result of “oppression olympics,” but are more a bout how we haveinadequately framed “women of color” or “people of color” politics. That is, the premise behind “women of color” organizing is that womenfrom communities victimized by white supremacy should unitetogether around their shared oppression. This framework might berepresented by a diagram of five overlapping circles, each markedNative women, Black women, Arab/Muslim women, Latinas, and AsianAmerican women, overlapping like a Venn diagram. This framework has proved to be limited for women of color and peopleof color organizing. First, it tends to presume that our communitieshave been impacted by white supremacy in the same way.Consequently, we often assume that all of our communities will sharesimilar strategies of liberation. In fact, however, our strategies oftenrun into conflict, for example, one strategy that many people in US-born communities of color adopt, in order to advance economically outof impoverished communities, is to join the military. We then becomecomplicit in oppressing and colonizing communities from othercountries. Meanwhile, people from other countries often adopt thestrategy of moving to the United States to advance economically,without considering their complicity in settling on the lands of indigenous peoples that are being colonized by the United States.Consequently, it may be more helpful to adopt an alternativeframework for women of color and people of color organizing. I call onesuch framework the “Three Pillars of White Supremacy.” Thisframework does not assume that racism and white supremacy isenacted in a singular fashion; rather, white supremacy is constitutedby separate and distinct, but still interrelated, logics. Envision threepillars, one labeled Slavery/Capitalism, another labeledGenocide/Capitalism, and the last one labeled Orientalism/War, as wellas arrows connecting each of the pillars together.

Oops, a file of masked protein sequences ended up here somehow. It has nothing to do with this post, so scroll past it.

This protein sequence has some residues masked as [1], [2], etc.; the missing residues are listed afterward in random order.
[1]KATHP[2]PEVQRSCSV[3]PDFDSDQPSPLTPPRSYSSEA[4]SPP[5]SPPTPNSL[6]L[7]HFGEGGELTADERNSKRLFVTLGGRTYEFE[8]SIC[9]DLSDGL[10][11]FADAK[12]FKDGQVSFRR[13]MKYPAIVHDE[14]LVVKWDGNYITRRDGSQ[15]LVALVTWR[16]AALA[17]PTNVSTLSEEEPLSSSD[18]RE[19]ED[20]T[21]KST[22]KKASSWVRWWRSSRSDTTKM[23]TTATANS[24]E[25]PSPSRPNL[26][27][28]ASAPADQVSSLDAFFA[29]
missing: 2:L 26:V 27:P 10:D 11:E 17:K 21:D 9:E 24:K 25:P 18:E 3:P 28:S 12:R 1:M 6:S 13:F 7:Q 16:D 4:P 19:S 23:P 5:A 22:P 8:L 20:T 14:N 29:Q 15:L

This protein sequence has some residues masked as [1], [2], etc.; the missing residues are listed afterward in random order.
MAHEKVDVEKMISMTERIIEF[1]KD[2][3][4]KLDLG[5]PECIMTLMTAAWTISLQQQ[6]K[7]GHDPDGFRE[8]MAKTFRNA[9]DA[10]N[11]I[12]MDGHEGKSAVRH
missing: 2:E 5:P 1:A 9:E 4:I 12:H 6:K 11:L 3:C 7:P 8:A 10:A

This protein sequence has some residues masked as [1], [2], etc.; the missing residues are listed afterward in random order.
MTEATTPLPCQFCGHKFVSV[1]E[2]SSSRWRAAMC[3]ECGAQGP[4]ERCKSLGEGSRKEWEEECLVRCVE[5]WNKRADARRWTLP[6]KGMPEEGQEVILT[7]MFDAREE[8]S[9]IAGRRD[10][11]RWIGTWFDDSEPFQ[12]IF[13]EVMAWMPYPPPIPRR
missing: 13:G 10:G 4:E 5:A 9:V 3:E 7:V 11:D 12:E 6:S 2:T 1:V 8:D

One pillar of white supremacy is the logic of slavery. As Sora Han, JaredSexton, and Angela P. Harris note, this logic renders Black people asinherently slaveable – as nothing more than property. That is, in thislogic of white supremacy, Blackness becomes equated withslaveability. The forms of slavery may change – whether it is throughthe formal system of slavery, sharecropping, or through the currentprison-industrial complex – but the logic itself has remainedinconsistent. This logic is the anchor of capitalism. That is, the capitalist systemultimately commodifies all workers – ones’ own person becomes a